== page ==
The case kicked off in June last year. Towry argued that the advisers ‘joined RJ [Raymond James], as self-employed advisers, and within a short period of time, nearly 400 clients came to transfer their investments, worth over £33 million, and their investment business from [Towry] to RJ.’

During the case the counsel for the seven advisers and Raymond James claimed that there was no evidence of either loss or solicitation and that ‘the defendants were simply followed by their clients.’

Towry originally took out an injunction against Raymond James and the advisers in April 2010.

Towry brought the case on the grounds that the alleged client solicitation breached the restrictive non-solicitation clauses in the advisers' terms of employment, which prohibited them from soliciting clients for 12 months after they left the company.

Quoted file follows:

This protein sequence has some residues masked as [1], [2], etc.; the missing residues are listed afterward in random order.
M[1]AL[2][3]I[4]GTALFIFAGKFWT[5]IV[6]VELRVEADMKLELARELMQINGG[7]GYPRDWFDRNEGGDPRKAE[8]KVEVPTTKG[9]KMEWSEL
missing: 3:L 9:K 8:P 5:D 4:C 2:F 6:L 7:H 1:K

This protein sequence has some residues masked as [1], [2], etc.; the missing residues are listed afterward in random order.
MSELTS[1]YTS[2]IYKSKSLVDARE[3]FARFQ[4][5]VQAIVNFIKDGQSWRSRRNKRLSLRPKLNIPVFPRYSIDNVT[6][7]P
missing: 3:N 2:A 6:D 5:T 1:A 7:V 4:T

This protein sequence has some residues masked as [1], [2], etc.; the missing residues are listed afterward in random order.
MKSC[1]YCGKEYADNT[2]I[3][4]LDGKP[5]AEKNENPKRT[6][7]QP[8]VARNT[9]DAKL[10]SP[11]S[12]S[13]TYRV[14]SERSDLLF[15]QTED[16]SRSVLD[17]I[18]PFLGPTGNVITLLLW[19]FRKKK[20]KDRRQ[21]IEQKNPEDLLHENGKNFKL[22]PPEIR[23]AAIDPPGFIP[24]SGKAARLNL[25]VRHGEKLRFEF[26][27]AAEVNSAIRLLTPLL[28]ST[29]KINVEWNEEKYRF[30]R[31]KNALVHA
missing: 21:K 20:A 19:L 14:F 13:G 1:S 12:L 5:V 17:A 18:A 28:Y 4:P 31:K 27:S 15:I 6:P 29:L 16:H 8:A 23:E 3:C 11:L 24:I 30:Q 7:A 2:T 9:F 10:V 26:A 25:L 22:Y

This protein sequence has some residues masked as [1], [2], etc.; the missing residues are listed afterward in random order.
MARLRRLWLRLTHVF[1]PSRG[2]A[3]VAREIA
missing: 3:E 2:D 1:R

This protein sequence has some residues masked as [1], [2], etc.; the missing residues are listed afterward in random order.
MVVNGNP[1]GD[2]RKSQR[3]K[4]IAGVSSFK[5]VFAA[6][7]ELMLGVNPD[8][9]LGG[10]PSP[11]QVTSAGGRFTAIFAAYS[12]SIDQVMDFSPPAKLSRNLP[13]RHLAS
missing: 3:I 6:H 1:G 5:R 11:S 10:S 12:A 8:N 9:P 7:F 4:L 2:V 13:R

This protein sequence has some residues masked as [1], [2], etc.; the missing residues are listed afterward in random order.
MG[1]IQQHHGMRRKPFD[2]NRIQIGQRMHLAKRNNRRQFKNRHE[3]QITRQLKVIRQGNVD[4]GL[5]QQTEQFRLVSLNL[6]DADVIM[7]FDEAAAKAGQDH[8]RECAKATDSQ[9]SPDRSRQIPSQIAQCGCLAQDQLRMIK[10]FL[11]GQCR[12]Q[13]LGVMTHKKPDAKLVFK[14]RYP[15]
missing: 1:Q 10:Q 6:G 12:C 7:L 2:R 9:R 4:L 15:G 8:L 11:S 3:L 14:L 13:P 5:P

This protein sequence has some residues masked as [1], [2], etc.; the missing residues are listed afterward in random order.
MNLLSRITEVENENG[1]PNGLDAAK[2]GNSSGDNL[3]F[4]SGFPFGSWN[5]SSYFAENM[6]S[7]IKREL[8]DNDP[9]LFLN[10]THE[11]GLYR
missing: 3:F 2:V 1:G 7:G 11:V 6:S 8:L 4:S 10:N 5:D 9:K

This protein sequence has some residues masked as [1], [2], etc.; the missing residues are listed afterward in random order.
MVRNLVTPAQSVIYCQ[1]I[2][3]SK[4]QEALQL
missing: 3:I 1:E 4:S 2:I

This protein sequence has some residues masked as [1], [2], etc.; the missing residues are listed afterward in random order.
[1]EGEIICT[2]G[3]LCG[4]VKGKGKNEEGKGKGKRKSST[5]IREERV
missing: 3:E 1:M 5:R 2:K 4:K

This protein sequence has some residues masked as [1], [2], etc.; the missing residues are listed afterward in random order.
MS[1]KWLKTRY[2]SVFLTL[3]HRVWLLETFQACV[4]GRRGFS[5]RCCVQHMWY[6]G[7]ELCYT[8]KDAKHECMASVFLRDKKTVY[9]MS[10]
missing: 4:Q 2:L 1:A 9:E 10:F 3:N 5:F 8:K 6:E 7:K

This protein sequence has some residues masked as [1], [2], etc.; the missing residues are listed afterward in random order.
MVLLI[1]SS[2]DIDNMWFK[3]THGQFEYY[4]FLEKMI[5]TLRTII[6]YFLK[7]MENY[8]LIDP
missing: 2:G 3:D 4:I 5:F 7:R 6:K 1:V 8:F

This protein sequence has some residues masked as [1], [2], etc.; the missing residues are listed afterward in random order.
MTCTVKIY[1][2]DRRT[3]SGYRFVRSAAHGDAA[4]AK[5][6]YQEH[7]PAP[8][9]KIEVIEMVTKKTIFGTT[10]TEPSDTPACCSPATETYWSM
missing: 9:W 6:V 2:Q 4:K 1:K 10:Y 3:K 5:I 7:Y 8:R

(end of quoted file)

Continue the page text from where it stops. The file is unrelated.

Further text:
The case saw Towry’s independence and investment proposition, its Independent Investment Management service (IIM), come under the spotlight. Chief executive Andrew Fisher (pictured) was also forced to defend his reputation.

The seven advisers had joined Towry when the national IFA bought the UK arm of US broker Edward Jones in October.

Whilst we are disappointed that our case has been dismissed, we consider that the judgment provides useful guidance for professional services firms wishing to protect their legitimate business interests.

The judge found that client names, addresses, contact details and investment requirements are confidential information. She also found that non-solicitation and non-dealing clauses are ‘reasonable’ contractual clauses and that in general, they are appropriate and enforceable for the ongoing protection of the commercial interests of businesses like ours and other professional services firms.